Willy offered Barbara the role of the musician/singer in his 1974 Beatles’ musical John, Paul, George, Ringo… and Bert at the Everyman Theatre in Liverpool. She was on stage throughout the entire performance singing alongside a cast which included Antony Sher, Bernard Hill and Trevor Eve.
The show was a huge success and after a sell-out Liverpool season it transferred to the West End. After seeing Barbara’s performance in the show, she was signed by RSO Records – and the rest, as they say, is history. All of a sudden she had become the nation’s darling, even finding herself in a regular guest spot on The Two Ronnies, which had an audience of more than 15 million. But despite starring in musicals Blood Brothers and Spend, Spend, Spend, as well as Taggart and Band of Gold on TV, and picking up two Olivier Awards, she reveals she hasn’t acted for almost 20 years.
“I feel myself more as a musician. My heart is in that medium,” explains Barbara who, over the years, has worked with music icons including Gerry Rafferty, Rab Noakes, and Tim Rice and Andrew Lloyd Webber.
Living in Edinburgh with her husband TV director Oliver Cookson, she reveals that their three sons, Colm, Gabriel and Archie, are all natural performers. “Oliver is from a long line of actors and the kids have just grown up with it,” she says.
Looking much younger than her 71 years, Barbara smiles: “A GP friend of mine says you have to choose your parents well – it’s all to do with DNA and so on.
“I’m very lucky, I’ve never been really ill in my whole life and I don’t take that lightly.
“There are no magic ingredients. I go to the gym three times a week and then walk home. I don’t go for hours – I have a 45-minute regime first thing in the morning. It gets the blood racing around my body and keeps me reasonably aerobically fit,” she continues.
“I haven’t had any cosmetic surgery – I don’t approve of that. I’ve been taken at face value all my life as a singer and a musician and I’ve never relied on things that would have been more transient.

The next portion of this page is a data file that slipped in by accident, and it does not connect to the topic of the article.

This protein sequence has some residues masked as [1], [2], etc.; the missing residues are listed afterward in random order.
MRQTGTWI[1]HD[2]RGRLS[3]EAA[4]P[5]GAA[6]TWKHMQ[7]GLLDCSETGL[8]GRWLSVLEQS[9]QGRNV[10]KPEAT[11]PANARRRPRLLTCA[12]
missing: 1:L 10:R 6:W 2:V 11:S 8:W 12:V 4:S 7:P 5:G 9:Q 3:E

“I’ve travelled all over the British Isles and abroad for 50 years and have managed to have a parallel life with three children and a husband.”
Barbara is also a staunch supporter of charities, especially those based in her beloved Fife. Ambassador for Alzheimer’s awareness at Nordoff Robbins Scotland, she’s also patron of Fife Headway (a charity for people who have suffered a brain injury) and the Fife Society for the Blind.
Ask Barbara the best moment of her career so far and she replies: “I don’t know – it hasn’t happened yet.
“I’ve had an OBE from the Queen, I’ve had a song in the top 10 (I Know Him So Well recorded with Elaine Paige from the musical Chess) and I’ve won two Olivier awards but they’re not my defining moments,” she says.
“My tour is a culmination of my journey so far and I hope that people are inspired by the show. My message is: realise you can sing, play, develop your career as you get older and take people with you.
“Many people have said I’m an inspiration. I suppose that’s because I move forward, try something new – that’s what defines me. I’m always up for doing something different.
“Singing is not,” she says, “about technique but what is in your heart. That is the secret.”
Barbara Dickson will be performing in the Gannochy Trust Auditorium at Perth Concert Hall on February 6, 7.30pm.